With help from Dootrix, who specialise in software for mobile devices, we designed and built a ‘progressive web app’ which is a simple website that can run on any tablet or touchscreen PC, but that looks and behaves like a smartphone app. It has a very simple interface that people of all ages find easy to use intuitively without needing help from the librarians.

It syncs automatically with our LMS and works with our existing barcode scanners and readers too. Because a lot of our libraries are in rural communities, with poor internet connectivity, it also has the capability to work and store transactions even when offline, and updates the LMS when connection is restored.  We found inexpensive tablets and a supplier of robust but small and unobtrusive stands to mount them in, and tested people’s reactions in different libraries across the county. The feedback was invaluable, both in improving the interface – allowing users to see their account, what books they’ve borrowed and if they owed anything – and for giving us the confidence that people would use them instinctively when we rolled them out to every library.

As a library service, it’s been a genuinely enlightening process to design and build our own technically-advanced but exceptionally simple system, not least because of the interest it’s generated from other library professionals from across the country.  Clearly we are not alone in being frustrated by the cost and complexity of the kiosks from established suppliers, and we’ve started talking to several library groups from other cities and counties about making it available to them too as an all-in-one solution.

There’s more specific detail about the process and resulting mini kiosks in an interview I did with our technical partners Dootrix on their website (here), and if anyone wants more information or would like to talk to us about using the system in their library service, please do get in touch through them.”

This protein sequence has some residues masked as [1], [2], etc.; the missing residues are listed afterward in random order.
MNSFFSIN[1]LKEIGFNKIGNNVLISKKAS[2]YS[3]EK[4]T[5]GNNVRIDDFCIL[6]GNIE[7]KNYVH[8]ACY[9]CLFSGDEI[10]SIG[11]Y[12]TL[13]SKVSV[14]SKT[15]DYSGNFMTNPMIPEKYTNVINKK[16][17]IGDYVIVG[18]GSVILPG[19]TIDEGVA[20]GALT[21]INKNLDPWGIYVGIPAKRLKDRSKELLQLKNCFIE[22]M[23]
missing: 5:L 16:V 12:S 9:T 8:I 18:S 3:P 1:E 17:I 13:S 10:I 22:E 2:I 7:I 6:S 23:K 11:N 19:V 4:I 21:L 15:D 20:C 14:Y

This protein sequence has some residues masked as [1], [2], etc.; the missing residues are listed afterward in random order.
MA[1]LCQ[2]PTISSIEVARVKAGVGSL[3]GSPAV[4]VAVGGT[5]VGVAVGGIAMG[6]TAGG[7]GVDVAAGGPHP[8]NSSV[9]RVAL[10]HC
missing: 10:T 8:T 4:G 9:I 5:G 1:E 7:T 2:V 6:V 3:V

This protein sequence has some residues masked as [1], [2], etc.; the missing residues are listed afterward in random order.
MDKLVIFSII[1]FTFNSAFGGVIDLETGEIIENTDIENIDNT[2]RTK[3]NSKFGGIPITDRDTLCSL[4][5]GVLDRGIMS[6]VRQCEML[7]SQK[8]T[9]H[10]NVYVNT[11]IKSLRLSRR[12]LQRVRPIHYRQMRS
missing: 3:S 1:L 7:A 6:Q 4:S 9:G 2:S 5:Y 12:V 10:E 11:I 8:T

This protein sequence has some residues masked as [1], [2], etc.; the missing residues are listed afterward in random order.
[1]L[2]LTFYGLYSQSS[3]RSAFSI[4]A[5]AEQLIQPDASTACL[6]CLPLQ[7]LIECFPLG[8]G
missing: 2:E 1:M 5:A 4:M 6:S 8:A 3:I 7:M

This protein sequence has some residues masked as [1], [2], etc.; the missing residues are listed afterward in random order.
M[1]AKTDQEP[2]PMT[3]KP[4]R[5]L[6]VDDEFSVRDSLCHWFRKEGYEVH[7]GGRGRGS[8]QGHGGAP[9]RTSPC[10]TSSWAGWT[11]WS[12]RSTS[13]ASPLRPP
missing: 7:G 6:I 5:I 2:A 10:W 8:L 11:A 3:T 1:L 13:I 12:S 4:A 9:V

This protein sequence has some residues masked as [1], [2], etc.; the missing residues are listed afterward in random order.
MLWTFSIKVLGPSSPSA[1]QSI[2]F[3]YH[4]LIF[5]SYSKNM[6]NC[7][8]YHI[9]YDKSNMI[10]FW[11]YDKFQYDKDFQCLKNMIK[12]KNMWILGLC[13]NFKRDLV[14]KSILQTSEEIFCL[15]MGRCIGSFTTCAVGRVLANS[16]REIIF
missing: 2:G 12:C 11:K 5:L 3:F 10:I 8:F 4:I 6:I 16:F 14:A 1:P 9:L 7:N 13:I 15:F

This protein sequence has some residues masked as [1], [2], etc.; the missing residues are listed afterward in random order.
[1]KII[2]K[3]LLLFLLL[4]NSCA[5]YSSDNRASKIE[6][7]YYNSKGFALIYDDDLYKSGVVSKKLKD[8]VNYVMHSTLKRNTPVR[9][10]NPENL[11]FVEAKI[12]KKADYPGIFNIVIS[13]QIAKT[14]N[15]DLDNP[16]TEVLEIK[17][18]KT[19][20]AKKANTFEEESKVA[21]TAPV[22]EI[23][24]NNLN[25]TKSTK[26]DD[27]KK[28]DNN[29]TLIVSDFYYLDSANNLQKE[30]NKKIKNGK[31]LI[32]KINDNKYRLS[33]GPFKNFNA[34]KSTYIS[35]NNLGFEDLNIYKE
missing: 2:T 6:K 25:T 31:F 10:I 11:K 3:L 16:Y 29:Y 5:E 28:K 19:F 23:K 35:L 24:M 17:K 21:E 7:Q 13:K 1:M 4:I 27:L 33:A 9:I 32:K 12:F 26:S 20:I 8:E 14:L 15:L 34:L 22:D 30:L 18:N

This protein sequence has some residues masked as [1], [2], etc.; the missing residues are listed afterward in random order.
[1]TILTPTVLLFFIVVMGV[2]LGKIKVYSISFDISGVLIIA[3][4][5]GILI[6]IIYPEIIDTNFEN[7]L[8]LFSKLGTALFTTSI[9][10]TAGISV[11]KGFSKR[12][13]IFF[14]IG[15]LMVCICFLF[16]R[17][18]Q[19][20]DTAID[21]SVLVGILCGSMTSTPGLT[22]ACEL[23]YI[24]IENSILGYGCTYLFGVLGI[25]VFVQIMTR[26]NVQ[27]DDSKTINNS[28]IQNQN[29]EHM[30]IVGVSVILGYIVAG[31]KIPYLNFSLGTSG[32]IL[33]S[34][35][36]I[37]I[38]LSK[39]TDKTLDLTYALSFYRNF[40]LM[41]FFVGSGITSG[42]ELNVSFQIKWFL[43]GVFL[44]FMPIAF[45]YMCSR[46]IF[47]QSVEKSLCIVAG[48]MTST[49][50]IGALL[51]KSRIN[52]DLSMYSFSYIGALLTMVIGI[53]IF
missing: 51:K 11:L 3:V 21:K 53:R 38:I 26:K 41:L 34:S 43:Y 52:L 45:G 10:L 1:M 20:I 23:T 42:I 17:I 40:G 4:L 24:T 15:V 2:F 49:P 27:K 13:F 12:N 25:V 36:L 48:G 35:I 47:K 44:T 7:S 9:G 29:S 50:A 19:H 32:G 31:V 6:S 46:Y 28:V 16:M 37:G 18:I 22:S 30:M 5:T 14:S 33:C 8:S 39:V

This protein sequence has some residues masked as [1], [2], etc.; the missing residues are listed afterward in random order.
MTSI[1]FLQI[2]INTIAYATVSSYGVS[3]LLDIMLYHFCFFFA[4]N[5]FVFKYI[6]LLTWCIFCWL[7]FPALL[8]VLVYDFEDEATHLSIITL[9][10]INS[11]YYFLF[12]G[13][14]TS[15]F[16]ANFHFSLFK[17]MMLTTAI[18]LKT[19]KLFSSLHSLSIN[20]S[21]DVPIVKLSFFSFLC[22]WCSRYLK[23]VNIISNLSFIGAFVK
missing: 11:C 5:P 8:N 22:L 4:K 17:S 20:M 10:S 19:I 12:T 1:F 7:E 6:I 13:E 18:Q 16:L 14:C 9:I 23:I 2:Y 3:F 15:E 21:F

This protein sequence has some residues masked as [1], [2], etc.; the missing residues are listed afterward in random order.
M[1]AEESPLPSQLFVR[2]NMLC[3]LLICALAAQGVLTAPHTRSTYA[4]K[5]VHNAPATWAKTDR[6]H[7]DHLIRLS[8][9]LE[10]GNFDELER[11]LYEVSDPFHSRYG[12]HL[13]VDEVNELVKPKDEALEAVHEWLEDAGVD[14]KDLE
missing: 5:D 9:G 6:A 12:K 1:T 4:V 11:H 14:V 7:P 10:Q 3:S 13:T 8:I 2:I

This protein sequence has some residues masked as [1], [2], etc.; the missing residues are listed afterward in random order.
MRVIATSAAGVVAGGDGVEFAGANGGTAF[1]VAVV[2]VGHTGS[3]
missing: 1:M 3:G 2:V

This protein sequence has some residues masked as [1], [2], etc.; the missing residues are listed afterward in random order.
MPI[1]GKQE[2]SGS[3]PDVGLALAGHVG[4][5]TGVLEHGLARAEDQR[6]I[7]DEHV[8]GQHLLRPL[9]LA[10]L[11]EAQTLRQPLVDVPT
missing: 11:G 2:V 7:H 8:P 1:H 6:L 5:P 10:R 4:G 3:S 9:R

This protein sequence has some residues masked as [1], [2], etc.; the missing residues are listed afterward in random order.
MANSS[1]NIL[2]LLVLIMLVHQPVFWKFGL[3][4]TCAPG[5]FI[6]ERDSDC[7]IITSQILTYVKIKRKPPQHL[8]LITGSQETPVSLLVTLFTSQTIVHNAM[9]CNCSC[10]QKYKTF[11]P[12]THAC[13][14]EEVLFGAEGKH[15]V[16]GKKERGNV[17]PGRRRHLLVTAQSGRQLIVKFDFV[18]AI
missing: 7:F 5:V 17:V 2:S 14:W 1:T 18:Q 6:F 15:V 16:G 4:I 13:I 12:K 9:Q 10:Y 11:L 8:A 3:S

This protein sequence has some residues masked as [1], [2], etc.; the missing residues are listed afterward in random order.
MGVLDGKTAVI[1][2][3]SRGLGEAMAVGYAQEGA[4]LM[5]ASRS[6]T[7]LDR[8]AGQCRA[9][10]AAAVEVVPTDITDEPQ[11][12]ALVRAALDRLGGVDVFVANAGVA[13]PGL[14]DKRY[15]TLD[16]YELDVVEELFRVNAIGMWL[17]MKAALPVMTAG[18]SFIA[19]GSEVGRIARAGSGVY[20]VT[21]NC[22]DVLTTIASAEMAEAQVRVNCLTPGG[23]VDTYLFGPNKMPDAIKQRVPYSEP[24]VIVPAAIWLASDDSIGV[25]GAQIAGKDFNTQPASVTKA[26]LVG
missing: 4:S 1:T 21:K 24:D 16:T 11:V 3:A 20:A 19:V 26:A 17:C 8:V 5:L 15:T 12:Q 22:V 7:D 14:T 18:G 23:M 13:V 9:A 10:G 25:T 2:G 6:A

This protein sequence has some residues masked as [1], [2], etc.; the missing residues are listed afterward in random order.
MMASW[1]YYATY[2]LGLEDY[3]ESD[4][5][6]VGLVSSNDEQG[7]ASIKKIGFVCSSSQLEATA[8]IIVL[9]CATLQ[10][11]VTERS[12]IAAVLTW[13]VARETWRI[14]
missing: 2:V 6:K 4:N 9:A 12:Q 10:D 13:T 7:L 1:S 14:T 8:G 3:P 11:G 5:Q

National news

  • Libraries offered me escape, safety and possibility when I was at my most vulnerable – The Pool. “Joanna Cannon, author of the Sunday Times bestselling debut novel The Trouble With Goats And Sheep, told me, “Everything I have done, and everything I am, is down to that brown, cardboard library ticket.” ” … “On Twitter, I asked for stories from people from marginalised backgrounds who wouldn’t be doing what they now are without libraries. Over 200 deeply moving stories flooded in. ” … “Libraries protected me at my most vulnerable and now I’ll try to do the same for them. “

“Over 200 deeply moving stories flooded in. Each was unique, but many aspects of the stories overlapped – circles within circles, a Venn diagram of the true significance of libraries. Stories came from those who were in care, those from chaotic, poor or abusive households, those who were bullied, those with disabilities or mental-health problems, those who were LGBTQ+, those who just needed a place they wouldn’t be turned away from. Though many said that without those loaned books they’d have remained near uneducated or would never have gone to university, many more told me libraries also offered them desperately needed escape, safety and possibility – where none existed otherwise.”